South Sudan military ‘did what was required’ by obtaining arms from Uganda

“We did what was required of us to restock, resupply and defend the territorial integrity and to defend the democratic government from being toppled,” military spokesperson says

JUBA, South Sudan – London-based Conflict Armament Research released a report on Thursday accusing the Ugandan government of diverting European-procured weapons into war-torn South Sudan, which has helped to fuel the nearly five-year conflict.

“Confirming longstanding allegations, CAR field researchers documented ammunition in South Sudan, and with allied forces in neighboring Sudan, that three E.U. states supplied to Uganda in 2014 and 2015,” the report said.

The 101-page report says in one case, a network of U.S. and Ugandan companies controlled by British, Israeli, Uganda, and U.S. nationals – with companies registered in Uganda and the U.S. – procured at least one L-39 trainer/ground attack plane from the United States and an Austrian-made Diamond DA42 surveillance aircraft.

The Diamond DA42 entered service with the Sudan People’s Liberation Army in 2015 and the L-39 in 2016.

CAR deployed researchers in every region in South Sudan between May 2014 and June 2017, documenting weapon and ammunition holdings of armed groups including the SPLA and SPLA-in Opposition (SPLA-IO), the armed wing of Riek Machar’s political movement.

The forensic report is the result of a four-year investigation and was released after South Sudan’ rival foes signed a peace deal in September, ending the nearly five-year conflict which has killed more than 383,000 people.

On July 13 this year, the United Nations Security Council imposed a new arms embargo on South Sudan, but the ammunition documented by CAR entered South Sudan much earlier. The E.U. has embargoed weapons sales to Sudan since 1994 and amended it in 2011 to include newly-independent South Sudan.

The findings suggest that neither the original supplier companies, nor the U.S. or Austrian governments were aware the aircraft might be re-transferred to South Sudan.

The re-transfers from Uganda to South Sudan may have breached end-use or non-transfer commitments made to exporters as a prior condition of sale, the report said.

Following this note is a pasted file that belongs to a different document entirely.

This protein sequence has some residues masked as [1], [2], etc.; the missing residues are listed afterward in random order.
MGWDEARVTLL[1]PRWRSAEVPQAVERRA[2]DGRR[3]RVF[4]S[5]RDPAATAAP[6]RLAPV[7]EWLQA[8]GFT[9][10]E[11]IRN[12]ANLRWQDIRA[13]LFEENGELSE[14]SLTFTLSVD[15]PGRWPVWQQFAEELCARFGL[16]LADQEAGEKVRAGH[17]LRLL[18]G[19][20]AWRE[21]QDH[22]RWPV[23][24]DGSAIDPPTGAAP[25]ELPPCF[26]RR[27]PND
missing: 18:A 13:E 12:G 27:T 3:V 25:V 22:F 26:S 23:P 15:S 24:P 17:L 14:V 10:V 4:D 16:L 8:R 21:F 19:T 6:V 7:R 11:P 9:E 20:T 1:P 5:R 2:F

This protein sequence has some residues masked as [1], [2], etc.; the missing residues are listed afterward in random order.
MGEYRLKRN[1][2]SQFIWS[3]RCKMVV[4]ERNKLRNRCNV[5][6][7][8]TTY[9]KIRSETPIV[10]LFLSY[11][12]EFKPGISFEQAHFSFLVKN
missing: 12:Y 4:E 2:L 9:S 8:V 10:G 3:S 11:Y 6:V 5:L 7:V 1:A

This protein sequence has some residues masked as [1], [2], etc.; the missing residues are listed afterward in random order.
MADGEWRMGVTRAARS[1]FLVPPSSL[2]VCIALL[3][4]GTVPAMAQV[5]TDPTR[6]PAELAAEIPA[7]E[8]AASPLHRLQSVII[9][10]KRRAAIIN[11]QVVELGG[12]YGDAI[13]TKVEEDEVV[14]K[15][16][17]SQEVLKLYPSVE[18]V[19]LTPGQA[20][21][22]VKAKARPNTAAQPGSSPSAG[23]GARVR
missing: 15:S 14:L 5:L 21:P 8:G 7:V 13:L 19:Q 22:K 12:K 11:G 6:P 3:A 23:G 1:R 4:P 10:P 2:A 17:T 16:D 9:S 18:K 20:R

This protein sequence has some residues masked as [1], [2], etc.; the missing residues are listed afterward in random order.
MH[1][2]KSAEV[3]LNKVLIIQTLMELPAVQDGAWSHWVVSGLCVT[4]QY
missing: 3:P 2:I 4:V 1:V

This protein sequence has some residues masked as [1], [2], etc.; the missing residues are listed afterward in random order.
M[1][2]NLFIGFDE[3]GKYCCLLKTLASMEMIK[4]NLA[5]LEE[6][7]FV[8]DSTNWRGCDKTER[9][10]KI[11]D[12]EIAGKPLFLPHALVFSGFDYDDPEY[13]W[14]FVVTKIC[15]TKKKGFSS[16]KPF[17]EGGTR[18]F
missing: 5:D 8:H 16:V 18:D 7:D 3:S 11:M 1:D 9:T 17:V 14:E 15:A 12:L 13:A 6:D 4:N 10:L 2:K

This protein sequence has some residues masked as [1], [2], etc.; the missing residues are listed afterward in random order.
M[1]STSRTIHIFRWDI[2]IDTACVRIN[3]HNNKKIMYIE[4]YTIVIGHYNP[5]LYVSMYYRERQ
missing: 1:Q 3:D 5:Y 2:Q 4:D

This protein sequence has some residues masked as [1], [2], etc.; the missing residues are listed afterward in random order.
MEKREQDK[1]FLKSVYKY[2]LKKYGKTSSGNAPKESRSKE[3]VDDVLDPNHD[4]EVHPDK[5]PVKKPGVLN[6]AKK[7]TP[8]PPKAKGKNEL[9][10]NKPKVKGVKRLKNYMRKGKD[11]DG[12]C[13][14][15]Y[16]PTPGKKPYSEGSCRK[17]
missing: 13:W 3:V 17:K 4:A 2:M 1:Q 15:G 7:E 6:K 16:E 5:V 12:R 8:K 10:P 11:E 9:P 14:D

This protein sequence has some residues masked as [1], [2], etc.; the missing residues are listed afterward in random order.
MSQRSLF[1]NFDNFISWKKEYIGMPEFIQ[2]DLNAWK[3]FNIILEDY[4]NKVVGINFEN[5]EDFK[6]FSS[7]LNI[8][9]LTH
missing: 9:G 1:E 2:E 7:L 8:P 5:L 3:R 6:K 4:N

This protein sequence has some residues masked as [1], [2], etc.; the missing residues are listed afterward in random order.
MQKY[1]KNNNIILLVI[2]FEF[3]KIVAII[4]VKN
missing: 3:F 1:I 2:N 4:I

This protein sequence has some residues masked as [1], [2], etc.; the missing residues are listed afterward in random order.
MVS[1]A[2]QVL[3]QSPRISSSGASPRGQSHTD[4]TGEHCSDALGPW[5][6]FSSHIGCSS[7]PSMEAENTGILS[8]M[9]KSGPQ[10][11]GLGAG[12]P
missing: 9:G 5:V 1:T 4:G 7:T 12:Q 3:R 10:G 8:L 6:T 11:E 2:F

The report further documented 128 weapons ranging from assault rifles, and anti-tank guided weapons to man-portable air defense systems (MANPADS) and main battle tanks, as well as over 200,000 rounds of ammunition and other military materiel used in the conflict across South Sudan.

The CAR report also documented secret shipments of Sudanese and Chinese-manufactured weapons from Sudan to opposition fighters in South Sudan by air and land from 2014 until at least mid-2015.

The bulk of the ammunition – 99 percent, according to CAR’s findings – is Chinese. Some of it was legally transferred to South Sudan in 2014, and some was delivered clandestinely until 2015. The investigation team identified it at sites of major attacks against civilians, including a February 2016 attack at a U.N. base in Malakal.

Chinese-manufactured round in South Sudan
A Chinese-manufactured 7.62 × 39 mm ammunition round from a magazine seized by UN peacekeepers from SPLA soldiers who were attempting to enter through the Juliet Gate of the Malakal Protection of Civilians site in South Sudan, 17 February 17, 2016. Image: Conflict armament Research

South Sudan’s military spokesperson, Major General Lul Ruai Koang said South Sudan acquired such armament in order to protect the government against the SPLA-IO.

“We did what was required of us to restock, resupply and defend the territorial integrity and to defend the democratic government from being toppled using illegal means,” Koang told The Defense Post.